I’ve been really good over the last few years at using running to justify my jaunts to foreign lands [see Luxembourg, Chicago and Niagara Falls to pick out a few]. Where I’ve not been poorer, is in exploring more of my own country.
And here we are!
Tiree is the outer-most island of the Inner Hebrides, off the west coast of Scotland. It’s a small, low-lying island with a population of less than 700 and the highest peak at less than 150m. And, perhaps unsurprisingly, prone to be rather windy!
My mate Andy & I set off on Thursday evening for Taynult before moving on to Oban for the 6.45am ferry crossing, arriving after a hearty full breakfast, a couple of cups of tea and a fairly smooth passage into Scarinish around 10.30. We’d brought our bikes over (no extra fee – road bikes are fine I’d say) so after scooting round to our Airbnb, we went off for a cycle around the island for a bit of sight-seeing.
A lunch at The Cobbled Cow – next to the airport – and dinner at The Lodge, handily walkable from our Airbnb in Vaul, and we were set for a reasonably early night. We may have had a few pints, for good measure…
Saturday was race day. A 2pm start meant a relaxed morning before the six mile cycle over to Crossapol and An Talla, the village hall housing the registration, cafe & ceilidh.
That six mile cycle was straight into a headwind! Not quite the warm-up we had in mind.
The run started to bagpipes (obviously) on the nearby beach with a first kilometre that was, today, also straight into the wind. It was going to be a tough day!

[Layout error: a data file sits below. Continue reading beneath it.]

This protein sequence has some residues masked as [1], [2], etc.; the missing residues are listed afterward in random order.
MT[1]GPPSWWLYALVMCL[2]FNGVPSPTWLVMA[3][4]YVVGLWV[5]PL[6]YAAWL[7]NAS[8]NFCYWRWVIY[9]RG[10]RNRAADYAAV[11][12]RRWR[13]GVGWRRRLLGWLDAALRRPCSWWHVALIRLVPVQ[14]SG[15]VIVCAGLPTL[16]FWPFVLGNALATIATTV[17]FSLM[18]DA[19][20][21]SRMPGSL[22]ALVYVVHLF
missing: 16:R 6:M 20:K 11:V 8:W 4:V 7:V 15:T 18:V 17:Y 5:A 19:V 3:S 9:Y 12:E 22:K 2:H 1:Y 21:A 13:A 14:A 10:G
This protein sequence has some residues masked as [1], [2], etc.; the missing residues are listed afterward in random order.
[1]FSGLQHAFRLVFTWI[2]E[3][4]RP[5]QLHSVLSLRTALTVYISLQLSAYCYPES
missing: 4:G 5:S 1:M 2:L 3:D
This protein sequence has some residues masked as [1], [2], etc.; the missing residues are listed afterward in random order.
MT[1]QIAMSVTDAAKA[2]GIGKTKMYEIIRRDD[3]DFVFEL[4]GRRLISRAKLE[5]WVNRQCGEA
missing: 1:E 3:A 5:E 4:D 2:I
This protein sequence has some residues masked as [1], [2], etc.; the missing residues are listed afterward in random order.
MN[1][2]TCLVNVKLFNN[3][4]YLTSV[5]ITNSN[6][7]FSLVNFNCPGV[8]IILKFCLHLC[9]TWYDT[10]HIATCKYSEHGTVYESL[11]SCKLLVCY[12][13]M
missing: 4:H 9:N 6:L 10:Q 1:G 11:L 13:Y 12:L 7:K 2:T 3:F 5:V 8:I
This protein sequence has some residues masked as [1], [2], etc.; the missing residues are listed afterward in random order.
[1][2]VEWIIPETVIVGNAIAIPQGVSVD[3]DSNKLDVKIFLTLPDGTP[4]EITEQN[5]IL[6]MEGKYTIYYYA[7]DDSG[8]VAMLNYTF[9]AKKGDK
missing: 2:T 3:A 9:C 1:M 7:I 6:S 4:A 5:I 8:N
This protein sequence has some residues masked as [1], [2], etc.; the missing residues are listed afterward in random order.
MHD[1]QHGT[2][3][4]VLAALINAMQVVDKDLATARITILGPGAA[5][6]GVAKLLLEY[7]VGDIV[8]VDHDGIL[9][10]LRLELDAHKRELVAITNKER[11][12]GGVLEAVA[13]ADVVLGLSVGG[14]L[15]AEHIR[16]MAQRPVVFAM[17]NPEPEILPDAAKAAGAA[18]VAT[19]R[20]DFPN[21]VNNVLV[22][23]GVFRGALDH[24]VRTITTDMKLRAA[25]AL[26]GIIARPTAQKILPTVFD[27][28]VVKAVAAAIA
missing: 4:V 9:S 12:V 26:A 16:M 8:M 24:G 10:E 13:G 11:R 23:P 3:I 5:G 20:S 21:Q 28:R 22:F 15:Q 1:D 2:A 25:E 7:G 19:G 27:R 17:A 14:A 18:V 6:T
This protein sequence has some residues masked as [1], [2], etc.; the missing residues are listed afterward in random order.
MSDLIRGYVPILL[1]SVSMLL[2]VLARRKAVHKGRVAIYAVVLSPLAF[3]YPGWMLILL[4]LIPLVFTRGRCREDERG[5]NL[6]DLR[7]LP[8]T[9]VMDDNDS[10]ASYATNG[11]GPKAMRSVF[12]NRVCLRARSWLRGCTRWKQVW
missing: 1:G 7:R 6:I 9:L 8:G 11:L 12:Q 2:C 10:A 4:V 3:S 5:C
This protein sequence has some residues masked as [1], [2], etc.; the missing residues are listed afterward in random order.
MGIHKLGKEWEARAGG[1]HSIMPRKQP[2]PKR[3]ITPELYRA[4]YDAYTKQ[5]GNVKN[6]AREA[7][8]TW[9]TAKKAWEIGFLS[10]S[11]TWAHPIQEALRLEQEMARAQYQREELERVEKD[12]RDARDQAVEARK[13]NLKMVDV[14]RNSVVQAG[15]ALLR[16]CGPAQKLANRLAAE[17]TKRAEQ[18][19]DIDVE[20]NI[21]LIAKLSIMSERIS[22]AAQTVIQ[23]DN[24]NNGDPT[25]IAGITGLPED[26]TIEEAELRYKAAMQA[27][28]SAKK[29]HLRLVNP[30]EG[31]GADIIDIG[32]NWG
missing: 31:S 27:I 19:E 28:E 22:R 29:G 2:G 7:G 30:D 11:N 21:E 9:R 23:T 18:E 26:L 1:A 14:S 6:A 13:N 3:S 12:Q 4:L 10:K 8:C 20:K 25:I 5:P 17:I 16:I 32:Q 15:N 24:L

(I recorded lots during the run, but between the wind and a heavy bout of ‘shaky cam syndrome’ I won’t subject you to it. Must improve that situation)
The sand was hard-packed at least, so it was only a struggle trying to leave it. By this point, I was around 19th as far as I could tell. We then headed on a 4-mile out-and-back section to Hynish in the south of the island, undulating its way through Ballemartine and Mannal on the way to the end of the small pier serving as the turning point.
The sun made a brief appearance at this point, and the views onto the beaches and of the sea were spectacular. The water has a colour to it here you just don’t get anywhere else in Britain.
During that stint, the wind-breaker I started with became prohibitively hot and lead to a test of my dexterity; remove pins, keep hold of said pins, remove wind-breaker, pin race number to t-shirt, all while continuing to run…somehow, mission accomplished!
I got a wee boost out of seeing Andy on the way back, and also saw one of the Core Team from Portobello parkrun wearing their orange t-shirts. She looked a bit confused by the shout out! As I got to the turn to go west toward Heylipol, I got a shout-out for my Loch Leven t-shirt – I’m pretty sure the same person gave the same shout as I approached the finish much later on, too! Brought a smile to the face.
Less pleasing was the wind that accompanied the change of direction! By this stage – over four miles in – I was up to around 12th, I thought. I’d counted runners going by me on my way to Hynish, and then remembered the 10k started at the same time as the half. I had no idea how many runners belonged to which race.